It was confirmed that the difference between the diffusion images of the drug particles after dissolution of RLAI and ALAI was evident. The particle size of the microsphere of RLAI formulation has been reported to be between 25 and 150 micrometers [6] . It might be the differences of the composition of the suspension that contributed to the cause of the difference of the acoustic shadow on post-injection. Also, RLAI has attached microspheres with the drug, and is uneven in the shape of the surface. The reports from clinical site, the aqueous solution after dissolution indicates that there is a clotting potential of microsphere by its dosage form in an injection syringe.

On the one hand, ALAI is a lyophilized powder that needs to be reconstituted with sterile water to form an injectable suspension without affecting the original molecule. Aripiprazole having a mean particle size of about 1 to 10 microns [10] as described above is characterized by particles which are smaller than risperidone.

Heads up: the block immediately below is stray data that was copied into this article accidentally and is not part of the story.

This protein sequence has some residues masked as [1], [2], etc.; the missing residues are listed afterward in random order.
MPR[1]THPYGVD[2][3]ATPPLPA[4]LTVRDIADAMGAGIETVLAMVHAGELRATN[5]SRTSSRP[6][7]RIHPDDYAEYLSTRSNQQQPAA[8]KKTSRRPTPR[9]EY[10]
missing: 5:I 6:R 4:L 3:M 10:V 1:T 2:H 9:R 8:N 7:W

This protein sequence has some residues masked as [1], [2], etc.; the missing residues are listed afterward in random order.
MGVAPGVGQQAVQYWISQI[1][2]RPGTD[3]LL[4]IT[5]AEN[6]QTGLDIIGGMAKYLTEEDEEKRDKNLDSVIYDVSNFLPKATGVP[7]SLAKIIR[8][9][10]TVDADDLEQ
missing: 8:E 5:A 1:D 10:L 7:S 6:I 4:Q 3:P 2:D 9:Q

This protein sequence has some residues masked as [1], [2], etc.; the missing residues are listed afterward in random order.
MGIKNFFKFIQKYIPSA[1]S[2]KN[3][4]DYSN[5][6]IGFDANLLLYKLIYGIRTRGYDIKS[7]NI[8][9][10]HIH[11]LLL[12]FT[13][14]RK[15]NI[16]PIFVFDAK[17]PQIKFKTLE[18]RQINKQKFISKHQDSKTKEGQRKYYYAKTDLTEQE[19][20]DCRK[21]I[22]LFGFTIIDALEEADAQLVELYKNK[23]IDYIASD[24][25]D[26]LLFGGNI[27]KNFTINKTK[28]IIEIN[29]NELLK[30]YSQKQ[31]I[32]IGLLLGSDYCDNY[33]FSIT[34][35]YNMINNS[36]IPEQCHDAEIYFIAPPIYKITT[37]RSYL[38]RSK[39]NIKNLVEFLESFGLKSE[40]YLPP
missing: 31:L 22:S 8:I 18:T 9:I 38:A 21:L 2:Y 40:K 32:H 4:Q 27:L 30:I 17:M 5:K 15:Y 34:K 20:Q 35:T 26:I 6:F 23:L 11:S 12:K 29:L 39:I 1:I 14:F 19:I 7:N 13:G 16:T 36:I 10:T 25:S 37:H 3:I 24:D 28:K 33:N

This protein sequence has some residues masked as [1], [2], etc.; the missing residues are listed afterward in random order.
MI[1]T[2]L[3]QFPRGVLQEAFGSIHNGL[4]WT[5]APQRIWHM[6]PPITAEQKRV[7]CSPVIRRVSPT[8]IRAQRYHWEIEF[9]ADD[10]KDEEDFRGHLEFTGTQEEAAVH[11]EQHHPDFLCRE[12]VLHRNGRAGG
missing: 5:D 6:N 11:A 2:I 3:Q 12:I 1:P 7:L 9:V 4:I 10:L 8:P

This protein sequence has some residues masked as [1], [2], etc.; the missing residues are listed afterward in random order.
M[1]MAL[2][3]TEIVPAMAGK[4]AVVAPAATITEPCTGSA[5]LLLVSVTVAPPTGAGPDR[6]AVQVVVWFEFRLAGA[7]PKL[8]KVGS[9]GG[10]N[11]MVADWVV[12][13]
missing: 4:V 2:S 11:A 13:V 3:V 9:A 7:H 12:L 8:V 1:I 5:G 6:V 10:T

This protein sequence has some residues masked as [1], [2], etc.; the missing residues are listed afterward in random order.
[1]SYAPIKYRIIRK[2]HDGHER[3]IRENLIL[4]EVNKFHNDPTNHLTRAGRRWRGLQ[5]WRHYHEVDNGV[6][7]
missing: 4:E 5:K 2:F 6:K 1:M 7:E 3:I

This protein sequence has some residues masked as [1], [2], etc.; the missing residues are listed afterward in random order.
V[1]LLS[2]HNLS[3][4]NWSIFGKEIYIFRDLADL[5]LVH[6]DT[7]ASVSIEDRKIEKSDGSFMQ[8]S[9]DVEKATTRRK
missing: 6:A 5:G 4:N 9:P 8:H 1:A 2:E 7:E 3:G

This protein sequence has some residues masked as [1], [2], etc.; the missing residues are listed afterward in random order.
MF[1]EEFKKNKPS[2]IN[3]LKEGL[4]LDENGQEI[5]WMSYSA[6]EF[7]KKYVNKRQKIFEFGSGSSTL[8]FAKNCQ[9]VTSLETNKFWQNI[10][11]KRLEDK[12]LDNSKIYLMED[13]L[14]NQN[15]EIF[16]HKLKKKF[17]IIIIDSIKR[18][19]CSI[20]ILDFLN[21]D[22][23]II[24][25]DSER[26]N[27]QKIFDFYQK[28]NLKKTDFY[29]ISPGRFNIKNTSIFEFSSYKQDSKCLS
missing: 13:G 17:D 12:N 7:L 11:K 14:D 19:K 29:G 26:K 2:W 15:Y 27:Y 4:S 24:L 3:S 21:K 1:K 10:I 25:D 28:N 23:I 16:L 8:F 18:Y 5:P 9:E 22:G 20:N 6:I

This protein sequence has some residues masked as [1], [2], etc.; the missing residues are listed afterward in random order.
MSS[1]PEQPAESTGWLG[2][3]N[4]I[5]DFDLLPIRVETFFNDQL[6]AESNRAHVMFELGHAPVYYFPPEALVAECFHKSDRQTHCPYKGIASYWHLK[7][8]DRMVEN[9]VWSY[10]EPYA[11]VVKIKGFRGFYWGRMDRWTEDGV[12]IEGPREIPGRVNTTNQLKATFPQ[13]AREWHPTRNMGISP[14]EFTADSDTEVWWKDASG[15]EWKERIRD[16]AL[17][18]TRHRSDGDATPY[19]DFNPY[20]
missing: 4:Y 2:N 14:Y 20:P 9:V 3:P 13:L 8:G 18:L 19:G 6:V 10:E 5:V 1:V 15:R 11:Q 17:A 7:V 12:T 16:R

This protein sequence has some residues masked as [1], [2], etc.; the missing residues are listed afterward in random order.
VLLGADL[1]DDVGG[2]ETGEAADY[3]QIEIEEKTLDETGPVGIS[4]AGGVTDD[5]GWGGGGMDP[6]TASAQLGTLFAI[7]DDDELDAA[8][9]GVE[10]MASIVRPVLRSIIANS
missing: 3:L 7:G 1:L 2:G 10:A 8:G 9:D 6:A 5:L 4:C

Figure 3. A patient with schizophrenia, Gender: woman. Aged: 56. Height: 148 cm. Weight: 63.9 kg. BMI: 29.17 kg/m2. ALAI dosage: 400 mg. Left side DEUF of gluteus medius was 17.4 mm Left side DEI was 54.0 mm. (a) Before needle puncture, iliac can be confirmed. (b) Insertion position of the injection needle. (c) The tip of the needle has been confirmed in the gluteus maximus. (d) The needle has been confirmed in the gluteus maximus muscle, the fascia of the gluteus maximus is distorted at the bottom by pressure on the fascia of the injection needle. (e) By the penetration of the injection needle, the gluteus maximus is returned to the original position. (f) ALAI injection at the start of the image. By injection of ALAI, attenuation by acoustic shadow was observed in the deep part. (g) By acoustic shadow due to the injection of ALAI, iliac is unclear.

The B-mode images of ALAI had more sharpened margins and strong acoustic shadowing compared with those of RLAI. This study provided a non-invasive method for distinguishing these LAIs.

The RLAI is administered to the buttocks using a dedicated injection needle size (20 G, 2 inches). Also, ALAI is administered using the 22 G (38 mm) injection needle in Japan. Comparison of the injection needle, ALAI has a small inner diameter of the needle than the RLAI. Therefore, there is a possibility that ALAI injection can be administered faster than RLAI. Internal diameter is proportional to the outside diameter, resulting in difference in time of delivery of medication during injection of the drug solution with RLAI and ALAI. There is a possibility of an image difference considering diffusion state.